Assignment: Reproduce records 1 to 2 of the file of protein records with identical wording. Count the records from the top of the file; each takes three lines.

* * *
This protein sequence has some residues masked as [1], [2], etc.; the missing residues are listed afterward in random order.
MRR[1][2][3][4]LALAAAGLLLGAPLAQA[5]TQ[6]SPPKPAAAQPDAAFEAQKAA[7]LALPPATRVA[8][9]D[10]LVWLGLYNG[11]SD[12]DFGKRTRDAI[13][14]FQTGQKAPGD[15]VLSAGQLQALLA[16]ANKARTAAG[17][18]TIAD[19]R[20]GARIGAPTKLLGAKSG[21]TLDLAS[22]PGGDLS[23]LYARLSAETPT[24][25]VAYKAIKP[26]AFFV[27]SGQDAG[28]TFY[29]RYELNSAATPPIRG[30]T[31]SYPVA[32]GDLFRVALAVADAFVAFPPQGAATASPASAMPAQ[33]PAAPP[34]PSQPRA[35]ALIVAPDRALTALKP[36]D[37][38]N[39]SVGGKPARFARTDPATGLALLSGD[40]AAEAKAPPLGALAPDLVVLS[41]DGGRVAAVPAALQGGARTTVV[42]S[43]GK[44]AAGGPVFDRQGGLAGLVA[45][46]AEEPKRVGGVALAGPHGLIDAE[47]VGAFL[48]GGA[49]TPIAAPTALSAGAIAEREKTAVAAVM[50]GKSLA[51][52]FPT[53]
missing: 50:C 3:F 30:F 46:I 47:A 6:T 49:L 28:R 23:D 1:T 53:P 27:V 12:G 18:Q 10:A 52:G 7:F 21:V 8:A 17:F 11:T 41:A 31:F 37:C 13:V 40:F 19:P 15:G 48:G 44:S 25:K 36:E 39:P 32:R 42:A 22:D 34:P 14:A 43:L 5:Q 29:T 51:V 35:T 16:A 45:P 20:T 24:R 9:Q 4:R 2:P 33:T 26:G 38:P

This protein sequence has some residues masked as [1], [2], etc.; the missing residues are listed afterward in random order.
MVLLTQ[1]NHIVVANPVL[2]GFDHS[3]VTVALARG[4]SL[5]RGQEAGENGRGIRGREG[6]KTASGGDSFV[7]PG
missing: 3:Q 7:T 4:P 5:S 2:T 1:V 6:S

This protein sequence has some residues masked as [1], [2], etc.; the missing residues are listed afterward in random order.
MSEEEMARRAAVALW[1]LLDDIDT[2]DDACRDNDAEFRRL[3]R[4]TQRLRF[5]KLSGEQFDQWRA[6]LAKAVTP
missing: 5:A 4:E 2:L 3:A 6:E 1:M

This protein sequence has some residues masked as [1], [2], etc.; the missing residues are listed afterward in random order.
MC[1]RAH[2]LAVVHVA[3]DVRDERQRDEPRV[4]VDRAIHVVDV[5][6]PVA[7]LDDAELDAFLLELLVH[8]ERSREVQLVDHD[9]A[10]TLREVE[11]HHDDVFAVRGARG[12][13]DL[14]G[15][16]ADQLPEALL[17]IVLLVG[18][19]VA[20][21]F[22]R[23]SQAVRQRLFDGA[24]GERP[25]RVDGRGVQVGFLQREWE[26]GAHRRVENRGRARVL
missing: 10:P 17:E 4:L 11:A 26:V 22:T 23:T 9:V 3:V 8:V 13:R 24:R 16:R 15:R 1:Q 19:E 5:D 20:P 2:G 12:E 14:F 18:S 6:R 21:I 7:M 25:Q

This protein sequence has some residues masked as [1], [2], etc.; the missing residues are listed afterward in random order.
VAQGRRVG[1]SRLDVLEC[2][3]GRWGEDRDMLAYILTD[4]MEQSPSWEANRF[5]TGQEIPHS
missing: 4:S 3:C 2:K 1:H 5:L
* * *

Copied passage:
This protein sequence has some residues masked as [1], [2], etc.; the missing residues are listed afterward in random order.
MRR[1][2][3][4]LALAAAGLLLGAPLAQA[5]TQ[6]SPPKPAAAQPDAAFEAQKAA[7]LALPPATRVA[8][9]D[10]LVWLGLYNG[11]SD[12]DFGKRTRDAI[13][14]FQTGQKAPGD[15]VLSAGQLQALLA[16]ANKARTAAG[17][18]TIAD[19]R[20]GARIGAPTKLLGAKSG[21]TLDLAS[22]PGGDLS[23]LYARLSAETPT[24][25]VAYKAIKP[26]AFFV[27]SGQDAG[28]TFY[29]RYELNSAATPPIRG[30]T[31]SYPVA[32]GDLFRVALAVADAFVAFPPQGAATASPASAMPAQ[33]PAAPP[34]PSQPRA[35]ALIVAPDRALTALKP[36]D[37][38]N[39]SVGGKPARFARTDPATGLALLSGD[40]AAEAKAPPLGALAPDLVVLS[41]DGGRVAAVPAALQGGARTTVV[42]S[43]GK[44]AAGGPVFDRQGGLAGLVA[45][46]AEEPKRVGGVALAGPHGLIDAE[47]VGAFL[48]GGA[49]TPIAAPTALSAGAIAEREKTAVAAVM[50]GKSLA[51][52]FPT[53]
missing: 50:C 3:F 30:F 46:I 47:A 6:T 49:L 28:R 23:D 1:T 53:P 27:V 12:G 18:Q 10:A 52:G 7:F 21:V 8:A 17:F 11:T 41:A 31:F 37:C 13:V 40:F 19:P 15:G 48:G 44:S 25:K 36:E 39:P 32:R 42:A 22:D 34:P 14:A 43:L 5:Q 29:T 51:V 35:T 16:A 45:P 20:T 24:R 9:Q 4:R 2:P 33:T 26:G 38:P

This protein sequence has some residues masked as [1], [2], etc.; the missing residues are listed afterward in random order.
MVLLTQ[1]NHIVVANPVL[2]GFDHS[3]VTVALARG[4]SL[5]RGQEAGENGRGIRGREG[6]KTASGGDSFV[7]PG
missing: 3:Q 7:T 4:P 5:S 2:T 1:V 6:S